Students already started on a politics course should find that this broader perspective on their studies stimulates more thought than many more detailed and limited textbooks. It should prove useful especially at the beginning of such courses and by way of revision at the end. It is also intended to help those contemplating such courses to decide if politics is the appropriate subject for them. By encouraging an evaluation of the reader's own political position and analysing many basic political concepts as part of a sustained argument, we hope to encourage a critical and individual approach which is more valuable than a more 'factual' approach both in the examination room and in practice.
A feature of the book which readers should find particularly useful is the definition of key concepts found in Boxes at intervals in the text and indexed in capitals at the end. Students will quickly find that any work they submit which does not clearly define its terms will obtain an unfriendly reception, and, conversely, such definitions contribute greatly to clear analysis and communication.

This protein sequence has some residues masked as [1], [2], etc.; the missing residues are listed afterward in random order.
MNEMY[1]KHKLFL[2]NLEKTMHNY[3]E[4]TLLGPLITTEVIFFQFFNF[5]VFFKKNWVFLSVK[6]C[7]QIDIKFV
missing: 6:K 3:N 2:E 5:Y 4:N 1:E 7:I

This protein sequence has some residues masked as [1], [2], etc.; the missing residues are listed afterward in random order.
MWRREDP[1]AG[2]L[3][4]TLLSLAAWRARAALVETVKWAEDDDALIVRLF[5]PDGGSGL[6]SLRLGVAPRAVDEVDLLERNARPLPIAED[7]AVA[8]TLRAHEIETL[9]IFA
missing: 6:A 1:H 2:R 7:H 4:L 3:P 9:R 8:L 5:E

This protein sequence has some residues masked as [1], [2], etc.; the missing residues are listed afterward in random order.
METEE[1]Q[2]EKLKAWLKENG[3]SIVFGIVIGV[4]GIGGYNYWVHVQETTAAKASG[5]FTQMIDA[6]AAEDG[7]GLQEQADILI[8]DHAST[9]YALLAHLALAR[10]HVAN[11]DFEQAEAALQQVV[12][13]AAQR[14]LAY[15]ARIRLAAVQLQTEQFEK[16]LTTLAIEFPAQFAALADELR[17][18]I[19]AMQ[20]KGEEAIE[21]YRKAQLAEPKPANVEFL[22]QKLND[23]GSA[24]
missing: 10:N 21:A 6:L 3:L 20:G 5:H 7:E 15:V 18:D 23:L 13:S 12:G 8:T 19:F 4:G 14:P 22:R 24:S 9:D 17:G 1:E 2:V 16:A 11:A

There is an additional page on this site Notes and Queries which records the history of the book and includes corrections and answers to queries from readers of general interest.
Politics Web Links
|Political Studies Association|
|Association for lecturers in Politics in UK (and others interested in politics) - excellent general source of information on Politics.Contains briefing papers on House of Lords Reform, AV etc.|
|Publishers of Politics: the Basics and Business, Information Technology and Society|
|House of Commons Library|
|As impartial information as you will find from the House of Commons Library on many policy issues as well as parliamentary activities|
|Another good source of balanced comment on policy issues including Coronovirus, vaccines, Brexit, abortion etc. A charity devoted to checking factual assertions by media and campaigners|
|CIA World Fact Book|
|Interesting material on every country in the world. (Allow for the obvious bias of where the material comes from!)|
|Political Data Yearbook|
|Basic data on government and politics for all European countries and some other major powers.|
|Includes Free Yale University Introduction to Political Philosophy course. See also FutureLearn on Adult Education Links List.|